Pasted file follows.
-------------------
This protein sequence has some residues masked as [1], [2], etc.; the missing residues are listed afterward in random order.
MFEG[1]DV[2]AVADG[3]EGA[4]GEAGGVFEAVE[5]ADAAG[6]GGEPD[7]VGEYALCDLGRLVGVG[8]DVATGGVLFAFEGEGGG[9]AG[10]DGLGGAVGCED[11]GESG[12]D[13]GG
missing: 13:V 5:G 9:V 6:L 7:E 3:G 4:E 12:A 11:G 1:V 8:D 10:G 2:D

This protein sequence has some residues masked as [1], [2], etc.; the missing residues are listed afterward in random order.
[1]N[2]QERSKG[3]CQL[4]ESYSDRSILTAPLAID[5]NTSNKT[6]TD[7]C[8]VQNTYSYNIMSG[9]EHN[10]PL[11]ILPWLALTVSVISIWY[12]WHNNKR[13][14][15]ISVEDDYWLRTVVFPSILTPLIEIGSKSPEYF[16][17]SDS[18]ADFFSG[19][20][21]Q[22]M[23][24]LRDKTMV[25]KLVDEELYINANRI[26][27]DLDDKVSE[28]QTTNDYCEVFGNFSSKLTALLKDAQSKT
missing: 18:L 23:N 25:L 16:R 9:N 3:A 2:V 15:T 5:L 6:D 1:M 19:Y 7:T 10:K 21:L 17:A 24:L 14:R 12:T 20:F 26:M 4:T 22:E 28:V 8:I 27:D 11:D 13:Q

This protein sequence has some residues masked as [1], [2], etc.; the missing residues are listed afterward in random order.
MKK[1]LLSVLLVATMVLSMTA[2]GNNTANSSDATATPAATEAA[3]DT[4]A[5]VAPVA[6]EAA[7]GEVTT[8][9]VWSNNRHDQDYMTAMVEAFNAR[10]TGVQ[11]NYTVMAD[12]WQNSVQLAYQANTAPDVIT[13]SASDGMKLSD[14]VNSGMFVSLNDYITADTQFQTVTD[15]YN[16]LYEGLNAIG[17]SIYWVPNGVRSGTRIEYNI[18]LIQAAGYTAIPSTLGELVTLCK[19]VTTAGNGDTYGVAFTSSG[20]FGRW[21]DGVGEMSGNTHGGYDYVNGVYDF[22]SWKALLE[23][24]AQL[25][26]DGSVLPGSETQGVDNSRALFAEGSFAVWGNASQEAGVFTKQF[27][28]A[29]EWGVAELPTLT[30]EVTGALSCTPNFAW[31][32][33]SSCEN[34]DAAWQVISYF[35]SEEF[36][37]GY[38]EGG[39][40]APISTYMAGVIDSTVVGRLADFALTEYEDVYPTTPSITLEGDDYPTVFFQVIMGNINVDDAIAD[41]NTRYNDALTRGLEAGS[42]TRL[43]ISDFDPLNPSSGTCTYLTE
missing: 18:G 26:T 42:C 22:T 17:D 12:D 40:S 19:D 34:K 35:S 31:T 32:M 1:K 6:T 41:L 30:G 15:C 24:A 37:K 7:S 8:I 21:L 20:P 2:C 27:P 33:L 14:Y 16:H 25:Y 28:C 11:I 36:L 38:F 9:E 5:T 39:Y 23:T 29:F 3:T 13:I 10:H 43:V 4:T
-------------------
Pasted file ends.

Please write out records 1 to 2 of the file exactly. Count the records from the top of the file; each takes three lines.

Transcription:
This protein sequence has some residues masked as [1], [2], etc.; the missing residues are listed afterward in random order.
MFEG[1]DV[2]AVADG[3]EGA[4]GEAGGVFEAVE[5]ADAAG[6]GGEPD[7]VGEYALCDLGRLVGVG[8]DVATGGVLFAFEGEGGG[9]AG[10]DGLGGAVGCED[11]GESG[12]D[13]GG
missing: 13:V 5:G 9:V 6:L 7:E 3:G 4:E 12:A 11:G 1:V 8:D 10:G 2:D

This protein sequence has some residues masked as [1], [2], etc.; the missing residues are listed afterward in random order.
[1]N[2]QERSKG[3]CQL[4]ESYSDRSILTAPLAID[5]NTSNKT[6]TD[7]C[8]VQNTYSYNIMSG[9]EHN[10]PL[11]ILPWLALTVSVISIWY[12]WHNNKR[13][14][15]ISVEDDYWLRTVVFPSILTPLIEIGSKSPEYF[16][17]SDS[18]ADFFSG[19][20][21]Q[22]M[23][24]LRDKTMV[25]KLVDEELYINANRI[26][27]DLDDKVSE[28]QTTNDYCEVFGNFSSKLTALLKDAQSKT
missing: 18:L 23:N 25:L 16:R 9:N 3:A 2:V 15:T 5:L 6:D 1:M 19:Y 7:T 10:K 21:L 17:A 24:L 14:R 12:T 20:F 26:M 4:T 22:E 28:V 8:I 27:D 11:D 13:Q